A new study, undertaken by a team of University of Exeter researchers using captive Eurasian beavers (Castor fiber), has demonstrated the significant impact the animals have had on reducing the flow of tons of soil and nutrients from nearby fields into a local river system.
Led by University of Exeter’s Professor Richard Brazier, the study surveyed sediment depth, extent and carbon/nitrogen content in a sequence of beaver pond and dam structures in South West England, where a pair of Eurasian beavers were introduced to a controlled 1.8 ha site in 2011.
“The animals built 13 dams, slowing the flow of water and creating a series of deep ponds along the course of what was once a small stream,” the scientists explained.
“We measured the amount of sediment suspended, phosphorus and nitrogen in water running into the site and then compared this to water as it ran out of the site having passed through the beavers’ ponds and dams.”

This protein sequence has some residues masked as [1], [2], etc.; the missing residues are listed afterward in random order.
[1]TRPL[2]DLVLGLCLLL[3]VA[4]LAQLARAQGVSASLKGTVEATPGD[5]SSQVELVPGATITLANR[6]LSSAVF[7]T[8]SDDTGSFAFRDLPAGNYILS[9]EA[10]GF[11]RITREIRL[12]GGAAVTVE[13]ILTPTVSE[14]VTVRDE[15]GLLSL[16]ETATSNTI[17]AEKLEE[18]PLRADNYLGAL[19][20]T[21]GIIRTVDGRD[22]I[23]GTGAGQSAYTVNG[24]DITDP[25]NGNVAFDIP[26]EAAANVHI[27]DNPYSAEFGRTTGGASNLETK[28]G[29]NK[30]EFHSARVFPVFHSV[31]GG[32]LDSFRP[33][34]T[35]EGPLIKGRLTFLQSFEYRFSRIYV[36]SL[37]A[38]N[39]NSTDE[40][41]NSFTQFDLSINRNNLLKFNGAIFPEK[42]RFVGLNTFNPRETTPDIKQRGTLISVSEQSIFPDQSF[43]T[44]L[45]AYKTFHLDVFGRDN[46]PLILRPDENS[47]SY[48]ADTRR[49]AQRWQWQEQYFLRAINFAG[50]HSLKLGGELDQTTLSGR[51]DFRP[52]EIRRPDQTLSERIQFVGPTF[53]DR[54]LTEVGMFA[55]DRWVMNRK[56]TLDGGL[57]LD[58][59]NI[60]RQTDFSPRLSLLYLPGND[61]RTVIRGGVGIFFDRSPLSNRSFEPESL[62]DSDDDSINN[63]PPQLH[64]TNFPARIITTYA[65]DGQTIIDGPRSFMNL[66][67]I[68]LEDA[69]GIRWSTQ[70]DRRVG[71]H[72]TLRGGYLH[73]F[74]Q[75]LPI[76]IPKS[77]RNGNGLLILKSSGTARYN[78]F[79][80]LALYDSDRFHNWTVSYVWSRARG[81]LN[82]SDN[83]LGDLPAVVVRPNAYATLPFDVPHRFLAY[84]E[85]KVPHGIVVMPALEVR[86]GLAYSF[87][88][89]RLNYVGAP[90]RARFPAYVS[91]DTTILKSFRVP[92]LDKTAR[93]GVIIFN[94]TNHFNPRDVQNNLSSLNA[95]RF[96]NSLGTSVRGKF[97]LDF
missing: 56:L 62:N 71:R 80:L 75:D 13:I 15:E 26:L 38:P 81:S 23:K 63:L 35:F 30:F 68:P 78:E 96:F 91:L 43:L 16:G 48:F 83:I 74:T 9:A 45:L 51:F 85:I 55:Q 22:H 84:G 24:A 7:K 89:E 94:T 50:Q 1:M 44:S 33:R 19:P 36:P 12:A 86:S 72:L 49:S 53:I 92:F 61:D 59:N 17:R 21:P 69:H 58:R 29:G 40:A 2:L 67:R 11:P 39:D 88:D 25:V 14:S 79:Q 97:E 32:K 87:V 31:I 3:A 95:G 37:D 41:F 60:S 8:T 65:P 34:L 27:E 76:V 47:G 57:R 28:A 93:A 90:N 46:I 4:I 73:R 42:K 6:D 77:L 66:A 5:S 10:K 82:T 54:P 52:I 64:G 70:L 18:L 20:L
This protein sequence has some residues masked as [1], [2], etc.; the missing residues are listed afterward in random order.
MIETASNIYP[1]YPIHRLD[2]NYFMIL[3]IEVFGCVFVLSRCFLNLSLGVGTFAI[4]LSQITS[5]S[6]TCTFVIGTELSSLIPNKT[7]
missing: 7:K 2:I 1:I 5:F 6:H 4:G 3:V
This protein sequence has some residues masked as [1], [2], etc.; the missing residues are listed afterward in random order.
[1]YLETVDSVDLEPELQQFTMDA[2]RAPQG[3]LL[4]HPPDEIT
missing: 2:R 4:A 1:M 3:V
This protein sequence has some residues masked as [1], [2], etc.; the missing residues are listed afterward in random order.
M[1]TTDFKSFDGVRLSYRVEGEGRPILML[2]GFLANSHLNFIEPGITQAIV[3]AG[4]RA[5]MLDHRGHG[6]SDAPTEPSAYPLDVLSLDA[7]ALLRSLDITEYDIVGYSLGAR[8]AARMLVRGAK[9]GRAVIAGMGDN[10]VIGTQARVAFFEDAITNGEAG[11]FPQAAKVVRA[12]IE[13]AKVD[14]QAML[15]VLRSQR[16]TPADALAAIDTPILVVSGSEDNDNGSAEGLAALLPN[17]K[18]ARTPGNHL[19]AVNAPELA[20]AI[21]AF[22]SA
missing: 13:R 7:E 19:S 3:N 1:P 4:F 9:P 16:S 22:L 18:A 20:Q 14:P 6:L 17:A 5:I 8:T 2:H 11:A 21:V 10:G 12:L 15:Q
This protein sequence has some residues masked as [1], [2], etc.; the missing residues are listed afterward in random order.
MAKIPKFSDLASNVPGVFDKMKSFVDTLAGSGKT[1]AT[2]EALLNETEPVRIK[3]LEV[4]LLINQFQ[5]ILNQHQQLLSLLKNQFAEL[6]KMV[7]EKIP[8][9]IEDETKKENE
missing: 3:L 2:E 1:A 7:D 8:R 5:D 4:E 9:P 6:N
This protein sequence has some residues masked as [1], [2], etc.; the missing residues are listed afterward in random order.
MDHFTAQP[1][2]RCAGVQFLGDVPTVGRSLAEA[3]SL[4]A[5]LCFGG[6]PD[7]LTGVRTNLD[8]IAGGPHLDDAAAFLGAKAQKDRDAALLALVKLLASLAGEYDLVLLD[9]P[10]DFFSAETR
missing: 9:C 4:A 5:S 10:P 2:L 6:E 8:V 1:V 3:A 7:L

“We also measured the amount of sediment, phosphorus and nitrogen trapped by the dams in each of the ponds.”
The results showed the 13 beaver dams had trapped 101.53 tons of sediment, 70% of which was soil, which had eroded from ‘intensively managed grassland’ fields upstream.
Further investigation revealed that this sediment contained 15.9 tons of nitrogen and 0.91 tons of phosphorus, which are nutrients known to create problems for the wildlife in rivers and streams and which also need to be removed from human water supplies to meet drinking-quality standards.
“It is of serious concern that we observe such high rates of soil loss from agricultural land, which are well in excess of soil formation rates,” Professor Brazier said.
“However, we are heartened to discover that beaver dams can go a long way to mitigate this soil loss and also trap pollutants which lead to the degradation of our water bodies.”
“Were beaver dams to be commonplace in the landscape we would no doubt see these effects delivering multiple benefits across whole ecosystems, as they do elsewhere around the world.”
The findings were published online April 2 in the journal Earth Surface Processes and Landforms.
Alan Puttock et al. Sediment and Nutrient Storage in a Beaver Engineered Wetland. Earth Surface Processes and Landforms, published online April 2, 2018; doi: 10.1002/esp.4398